“I have chosen this placement as it provides me with a fantastic opportunity to experience a new type of creative role. This placement stood out for me because I can make a difference in patients’ lives by occupying and helping them to engage with art. I have been surrounded by art my whole life and would love to create a positive impact on patients in need of physical stimulation by sharing my passion. In helping Van Nong with this, I hope not only to help the patients but also broaden my artistic contribution to the world and gain a larger insight into my potential career path.”
Rosie Carr volunteers in York’s Renal Unit
During her third year at York St John University Rosie Carr volunteered as an art worker, assisting Van Nong in his art sessions with patients in York Hospital’s Renal Unit. Van and Rosie worked together to install a 3D exhibition of animal sculptures on our main corridor, all lovingly made by our amazingly talented Renal patients!
Angela Connor joins the Ward 37 Team on art therapy placement
During her final year at Leeds Metropolitan University, Angela Connor, a mature Art Therapy student, joined Ward 37 to bring art therapy to patients.
Mandy Rosier, Senior Sister on Ward 37 at the time, was delighted to have Angela working with her team:
“I am really looking forward to having Angela on the ward over the next few months. She has only been here for a couple of weeks and the patients are already engaging so well and seem to be enjoying the experience. It’s lovely that we have the opportunity to have art therapy on Ward 37 and it will be very interesting to see the completed pieces”.
Angela Connor explains her role as an Art Therapist:
“Throughout my day on the ward I greet everyone and take a read on who is receptive to my approach. I then build on the initial interaction using art materials to encourage the clients to express themselves in art while all the time engaging in an Interactive dialogue.”
Painting in the Renal Unit
Prior to Van’s time in our Renal units, artist, Anne Hutchison undertook the role. Anne conducted several art projects with patients, encouraging them to open their imagination and take their work in a direction of their own choosing. This process often culminated in exhibitions, both in high impact areas and along the corridor leading to the Renal Unit so that patients could proudly view their work on their way to dialysis.
In 2012 artist Lesley Seeger worked on the Renal Unit as the Arts Development Officer. Lesley worked with patients to create our beautiful mosaic trees, now very popular in the main waiting area of York Hospital.
Each tree, full of birds, flowers and leaves was cut into small pieces for the patients to work on. The individual pieces of patient mosaic were then brought together in the final design.
The pieces of tile used in the mosaic come from a variety of sources, from tiles donated by staff and patients to old china and crockery found in charity shops.
"Doing the art work you completely forget sometimes that you are on the machine. You get quite engrossed"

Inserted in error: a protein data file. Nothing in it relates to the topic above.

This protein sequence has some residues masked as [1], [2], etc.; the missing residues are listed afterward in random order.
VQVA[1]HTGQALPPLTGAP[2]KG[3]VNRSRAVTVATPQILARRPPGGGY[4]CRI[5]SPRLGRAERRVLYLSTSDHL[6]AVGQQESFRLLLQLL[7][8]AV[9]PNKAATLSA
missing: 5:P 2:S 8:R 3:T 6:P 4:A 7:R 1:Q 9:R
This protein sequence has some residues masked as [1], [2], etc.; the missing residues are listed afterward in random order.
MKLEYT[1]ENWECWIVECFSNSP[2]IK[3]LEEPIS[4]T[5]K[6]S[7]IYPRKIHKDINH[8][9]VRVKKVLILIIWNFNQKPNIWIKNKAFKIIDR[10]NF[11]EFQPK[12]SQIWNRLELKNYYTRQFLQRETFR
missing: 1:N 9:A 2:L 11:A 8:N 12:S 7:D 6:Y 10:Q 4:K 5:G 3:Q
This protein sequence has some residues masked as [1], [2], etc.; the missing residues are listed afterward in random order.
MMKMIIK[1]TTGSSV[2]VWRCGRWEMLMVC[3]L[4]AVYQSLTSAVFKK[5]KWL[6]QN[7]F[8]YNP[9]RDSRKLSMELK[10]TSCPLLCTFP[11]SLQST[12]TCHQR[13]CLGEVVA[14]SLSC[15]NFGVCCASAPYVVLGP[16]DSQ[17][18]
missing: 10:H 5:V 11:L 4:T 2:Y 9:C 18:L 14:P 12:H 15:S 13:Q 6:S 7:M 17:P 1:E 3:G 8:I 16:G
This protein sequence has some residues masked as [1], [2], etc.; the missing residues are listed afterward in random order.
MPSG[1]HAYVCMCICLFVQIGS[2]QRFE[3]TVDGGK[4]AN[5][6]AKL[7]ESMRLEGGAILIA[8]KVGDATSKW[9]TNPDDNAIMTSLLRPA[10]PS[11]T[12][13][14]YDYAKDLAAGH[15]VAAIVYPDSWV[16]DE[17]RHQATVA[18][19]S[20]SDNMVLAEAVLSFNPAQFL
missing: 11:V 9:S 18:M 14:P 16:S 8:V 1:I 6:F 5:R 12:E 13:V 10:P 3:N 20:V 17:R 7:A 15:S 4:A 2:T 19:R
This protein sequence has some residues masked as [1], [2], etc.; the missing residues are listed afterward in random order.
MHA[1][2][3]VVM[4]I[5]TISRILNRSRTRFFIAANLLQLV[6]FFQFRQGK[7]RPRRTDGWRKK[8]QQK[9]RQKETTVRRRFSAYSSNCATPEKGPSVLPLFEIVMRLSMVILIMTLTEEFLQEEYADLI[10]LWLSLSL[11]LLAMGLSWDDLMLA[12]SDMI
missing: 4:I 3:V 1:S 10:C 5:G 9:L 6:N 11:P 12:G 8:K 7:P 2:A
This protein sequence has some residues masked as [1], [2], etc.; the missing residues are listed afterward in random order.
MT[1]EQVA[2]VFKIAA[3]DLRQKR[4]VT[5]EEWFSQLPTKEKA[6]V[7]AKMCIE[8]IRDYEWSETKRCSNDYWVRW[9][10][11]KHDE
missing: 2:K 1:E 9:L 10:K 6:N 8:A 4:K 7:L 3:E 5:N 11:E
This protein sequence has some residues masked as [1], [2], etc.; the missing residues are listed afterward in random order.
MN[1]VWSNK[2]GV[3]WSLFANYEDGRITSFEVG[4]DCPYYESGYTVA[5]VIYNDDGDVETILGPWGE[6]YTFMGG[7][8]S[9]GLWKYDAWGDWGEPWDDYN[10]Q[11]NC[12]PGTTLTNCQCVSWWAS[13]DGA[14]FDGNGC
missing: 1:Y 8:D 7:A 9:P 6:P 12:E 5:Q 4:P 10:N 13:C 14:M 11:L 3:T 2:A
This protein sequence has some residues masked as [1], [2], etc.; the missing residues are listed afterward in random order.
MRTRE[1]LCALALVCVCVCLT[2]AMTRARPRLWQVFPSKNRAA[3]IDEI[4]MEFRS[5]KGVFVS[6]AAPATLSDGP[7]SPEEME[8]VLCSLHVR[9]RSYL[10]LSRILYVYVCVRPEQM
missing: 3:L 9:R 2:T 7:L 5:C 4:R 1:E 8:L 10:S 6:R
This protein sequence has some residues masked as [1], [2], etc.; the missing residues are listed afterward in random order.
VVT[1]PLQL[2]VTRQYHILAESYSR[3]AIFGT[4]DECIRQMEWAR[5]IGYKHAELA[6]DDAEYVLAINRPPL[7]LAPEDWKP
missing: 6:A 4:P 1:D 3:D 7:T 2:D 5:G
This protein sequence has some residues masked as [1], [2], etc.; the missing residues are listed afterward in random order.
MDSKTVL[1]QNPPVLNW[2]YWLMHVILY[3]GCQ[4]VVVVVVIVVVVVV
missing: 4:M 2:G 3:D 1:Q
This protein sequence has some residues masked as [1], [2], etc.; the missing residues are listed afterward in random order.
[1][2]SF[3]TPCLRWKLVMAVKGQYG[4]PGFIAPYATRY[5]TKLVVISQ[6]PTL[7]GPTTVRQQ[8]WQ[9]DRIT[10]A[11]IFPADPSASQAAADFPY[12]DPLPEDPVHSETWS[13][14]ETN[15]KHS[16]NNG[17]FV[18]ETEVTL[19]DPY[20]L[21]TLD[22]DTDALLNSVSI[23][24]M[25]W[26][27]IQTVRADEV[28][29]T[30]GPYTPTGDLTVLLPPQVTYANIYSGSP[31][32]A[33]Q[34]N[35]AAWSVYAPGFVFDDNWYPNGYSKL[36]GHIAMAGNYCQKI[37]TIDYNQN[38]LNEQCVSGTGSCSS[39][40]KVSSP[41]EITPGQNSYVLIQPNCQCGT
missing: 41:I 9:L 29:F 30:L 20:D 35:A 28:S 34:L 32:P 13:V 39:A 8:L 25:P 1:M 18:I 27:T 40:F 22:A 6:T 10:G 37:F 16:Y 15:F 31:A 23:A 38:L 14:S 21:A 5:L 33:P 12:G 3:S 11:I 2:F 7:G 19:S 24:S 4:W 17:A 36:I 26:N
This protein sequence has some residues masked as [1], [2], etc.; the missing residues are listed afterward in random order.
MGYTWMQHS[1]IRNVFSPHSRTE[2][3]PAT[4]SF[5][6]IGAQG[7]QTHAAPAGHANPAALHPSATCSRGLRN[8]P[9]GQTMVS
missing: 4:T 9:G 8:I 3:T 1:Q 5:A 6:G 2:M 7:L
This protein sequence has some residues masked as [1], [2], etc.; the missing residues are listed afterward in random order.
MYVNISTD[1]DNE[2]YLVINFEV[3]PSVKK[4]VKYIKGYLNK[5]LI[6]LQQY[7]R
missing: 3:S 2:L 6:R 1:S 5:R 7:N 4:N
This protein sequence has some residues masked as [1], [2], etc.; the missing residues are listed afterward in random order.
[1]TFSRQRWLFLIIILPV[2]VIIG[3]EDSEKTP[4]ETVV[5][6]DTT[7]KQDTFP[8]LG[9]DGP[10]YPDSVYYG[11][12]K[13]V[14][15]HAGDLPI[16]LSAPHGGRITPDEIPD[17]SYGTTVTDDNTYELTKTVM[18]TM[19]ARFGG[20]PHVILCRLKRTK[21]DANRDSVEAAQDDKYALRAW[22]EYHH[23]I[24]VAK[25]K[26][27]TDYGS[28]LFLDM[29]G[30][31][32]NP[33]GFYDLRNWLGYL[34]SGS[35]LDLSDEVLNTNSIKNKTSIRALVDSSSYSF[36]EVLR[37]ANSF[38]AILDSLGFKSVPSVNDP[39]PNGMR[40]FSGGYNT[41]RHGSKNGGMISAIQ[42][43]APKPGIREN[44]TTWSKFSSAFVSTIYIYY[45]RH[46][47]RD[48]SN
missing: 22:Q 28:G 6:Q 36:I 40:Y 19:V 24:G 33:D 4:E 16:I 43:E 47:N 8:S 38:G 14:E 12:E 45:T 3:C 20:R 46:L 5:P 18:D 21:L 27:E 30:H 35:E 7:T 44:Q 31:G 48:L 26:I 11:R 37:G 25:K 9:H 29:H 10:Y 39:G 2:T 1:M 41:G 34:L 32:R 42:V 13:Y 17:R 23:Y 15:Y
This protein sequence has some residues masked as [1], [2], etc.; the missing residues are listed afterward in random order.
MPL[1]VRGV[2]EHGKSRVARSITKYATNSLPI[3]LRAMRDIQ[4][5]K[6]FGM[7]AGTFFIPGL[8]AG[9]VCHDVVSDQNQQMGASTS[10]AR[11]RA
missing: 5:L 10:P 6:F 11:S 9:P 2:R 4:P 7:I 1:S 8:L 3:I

"We're not just doing something individual. It's part of a whole...you have a little union between you."
Quotes from patients participating in the project
Celebrating Remembrance Day
To celebrate Remembrance Day in 2011 The Arts Team organised a programme of live music and a participatory art session with artist, Lesley Seeger.
Anyone and everyone were invited to take part in the art session where a memorial collage was created in the main entrance. Patients, visitors and staff contributed to the piece, creating a colourful field of poppies with lines from 'Flanders Fields,' by John McCrae embedded in it.
The picture is now in situated in the family room of the Mortuary, brightening up the space and linking in with the theme of remembering lost loved ones.
The live music on the day was provided by a barber shop quartet from York St John University and the extremely talented Kieran White who played piano in the foyer.
Cityscape Print Project on Ward 16
Patients and staff on Ward 16 created printed elements of an imaginary historic city, working in the Enhanced Recovery Suite on Ward 16 with Anne Hutchison.
Contributors were duly honoured by having a street or building named after them on the signposts dotted around the piece. This piece of work represents many hours spent by lots of patients passing through the ward and has provided a little creativity to help aid their recovery process - very much enjoyed and appreciated by most participants.
Collaborative Project with York Quilting Museum
In February 2011, patients in the Renal Unit were involved in a rewarding textile project with the Quilt Museum entitled 'Homes and Gardens'.
This collaborative project was co-led by Sally Sculthorpe, Education Officer at the Quilt Museum and Lesley Seeger, Arts Development Worker for York Hospital Trust.
Buttons and Feathers Project
In February 2009, Artist Lesley Seeger worked with colorectal patients on a twenty-four week collage project. The medium of collage was chose due to the fact that it is relatively easy to contain and usually less messy than painting or mosaic making. The aim of the project was to get patients up and moving after surgery and to improve the quality of their patient care and experience.